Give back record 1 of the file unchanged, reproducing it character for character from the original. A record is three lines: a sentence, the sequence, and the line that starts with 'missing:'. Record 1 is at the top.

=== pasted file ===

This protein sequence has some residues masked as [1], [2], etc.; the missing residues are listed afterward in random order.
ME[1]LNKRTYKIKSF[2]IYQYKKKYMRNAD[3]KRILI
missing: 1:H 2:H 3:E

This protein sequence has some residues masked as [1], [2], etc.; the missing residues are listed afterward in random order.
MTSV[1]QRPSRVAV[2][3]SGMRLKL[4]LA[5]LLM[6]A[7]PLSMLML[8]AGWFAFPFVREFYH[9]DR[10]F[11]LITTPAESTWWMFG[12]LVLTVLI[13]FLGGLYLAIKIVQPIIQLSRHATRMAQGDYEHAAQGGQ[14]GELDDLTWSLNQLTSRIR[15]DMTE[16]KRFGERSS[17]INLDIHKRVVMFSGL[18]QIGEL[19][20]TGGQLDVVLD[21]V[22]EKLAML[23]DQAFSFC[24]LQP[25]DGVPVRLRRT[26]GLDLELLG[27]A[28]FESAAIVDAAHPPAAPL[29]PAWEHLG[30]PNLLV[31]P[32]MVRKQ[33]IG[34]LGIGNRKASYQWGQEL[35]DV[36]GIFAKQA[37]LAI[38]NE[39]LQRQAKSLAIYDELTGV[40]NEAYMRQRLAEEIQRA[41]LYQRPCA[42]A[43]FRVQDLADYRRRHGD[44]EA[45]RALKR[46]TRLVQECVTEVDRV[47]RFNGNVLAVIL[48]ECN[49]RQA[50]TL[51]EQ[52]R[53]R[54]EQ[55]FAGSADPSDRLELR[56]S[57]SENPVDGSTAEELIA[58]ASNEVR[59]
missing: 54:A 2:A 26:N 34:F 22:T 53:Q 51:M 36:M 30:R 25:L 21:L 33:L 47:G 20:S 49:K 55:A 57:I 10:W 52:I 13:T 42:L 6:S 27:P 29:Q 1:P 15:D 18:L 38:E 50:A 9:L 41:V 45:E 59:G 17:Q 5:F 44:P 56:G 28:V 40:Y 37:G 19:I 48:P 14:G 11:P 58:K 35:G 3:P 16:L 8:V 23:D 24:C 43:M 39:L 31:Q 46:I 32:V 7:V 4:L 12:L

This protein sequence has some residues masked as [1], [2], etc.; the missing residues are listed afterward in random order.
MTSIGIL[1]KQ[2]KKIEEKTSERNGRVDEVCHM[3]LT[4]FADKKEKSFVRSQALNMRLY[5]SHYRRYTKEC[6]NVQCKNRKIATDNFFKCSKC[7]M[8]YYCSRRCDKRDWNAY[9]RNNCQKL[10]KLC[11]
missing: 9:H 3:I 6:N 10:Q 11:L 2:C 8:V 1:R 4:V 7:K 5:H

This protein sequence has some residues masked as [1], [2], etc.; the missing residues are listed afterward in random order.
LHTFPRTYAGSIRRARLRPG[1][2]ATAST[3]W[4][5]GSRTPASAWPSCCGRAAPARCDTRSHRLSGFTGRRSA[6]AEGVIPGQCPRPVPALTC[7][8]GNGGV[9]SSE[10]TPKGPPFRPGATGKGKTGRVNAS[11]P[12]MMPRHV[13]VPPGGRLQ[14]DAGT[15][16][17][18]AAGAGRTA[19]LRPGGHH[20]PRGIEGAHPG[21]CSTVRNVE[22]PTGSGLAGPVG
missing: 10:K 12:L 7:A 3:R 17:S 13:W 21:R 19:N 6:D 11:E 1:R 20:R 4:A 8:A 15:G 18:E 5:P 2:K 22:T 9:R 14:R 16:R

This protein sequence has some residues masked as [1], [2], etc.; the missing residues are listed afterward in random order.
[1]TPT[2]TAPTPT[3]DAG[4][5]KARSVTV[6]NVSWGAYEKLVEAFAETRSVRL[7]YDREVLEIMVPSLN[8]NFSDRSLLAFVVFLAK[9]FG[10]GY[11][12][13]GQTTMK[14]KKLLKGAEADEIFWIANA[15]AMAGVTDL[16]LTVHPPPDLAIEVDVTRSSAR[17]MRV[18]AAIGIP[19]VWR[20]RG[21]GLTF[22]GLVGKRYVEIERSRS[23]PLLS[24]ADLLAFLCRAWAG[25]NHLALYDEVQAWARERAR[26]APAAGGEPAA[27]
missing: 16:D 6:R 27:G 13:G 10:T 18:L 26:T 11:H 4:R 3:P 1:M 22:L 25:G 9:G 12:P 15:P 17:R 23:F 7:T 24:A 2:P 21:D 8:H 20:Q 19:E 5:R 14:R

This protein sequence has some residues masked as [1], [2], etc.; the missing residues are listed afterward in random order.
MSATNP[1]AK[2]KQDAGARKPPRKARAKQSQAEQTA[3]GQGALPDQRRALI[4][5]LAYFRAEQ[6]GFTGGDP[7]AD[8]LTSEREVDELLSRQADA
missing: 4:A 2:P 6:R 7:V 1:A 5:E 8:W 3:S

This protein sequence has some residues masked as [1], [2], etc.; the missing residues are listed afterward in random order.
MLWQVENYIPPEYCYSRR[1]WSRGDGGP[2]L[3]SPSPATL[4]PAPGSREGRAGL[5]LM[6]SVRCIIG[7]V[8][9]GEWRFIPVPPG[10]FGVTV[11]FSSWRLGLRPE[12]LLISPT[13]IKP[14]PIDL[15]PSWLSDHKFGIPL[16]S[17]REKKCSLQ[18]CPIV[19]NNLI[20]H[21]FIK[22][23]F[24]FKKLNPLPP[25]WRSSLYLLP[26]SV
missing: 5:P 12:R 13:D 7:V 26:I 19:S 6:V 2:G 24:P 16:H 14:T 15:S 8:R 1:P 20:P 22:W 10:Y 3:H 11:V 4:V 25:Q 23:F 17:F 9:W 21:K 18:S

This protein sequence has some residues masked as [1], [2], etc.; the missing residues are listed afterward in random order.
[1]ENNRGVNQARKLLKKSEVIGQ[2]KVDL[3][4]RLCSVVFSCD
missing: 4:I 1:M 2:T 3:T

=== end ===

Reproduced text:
This protein sequence has some residues masked as [1], [2], etc.; the missing residues are listed afterward in random order.
ME[1]LNKRTYKIKSF[2]IYQYKKKYMRNAD[3]KRILI
missing: 1:H 2:H 3:E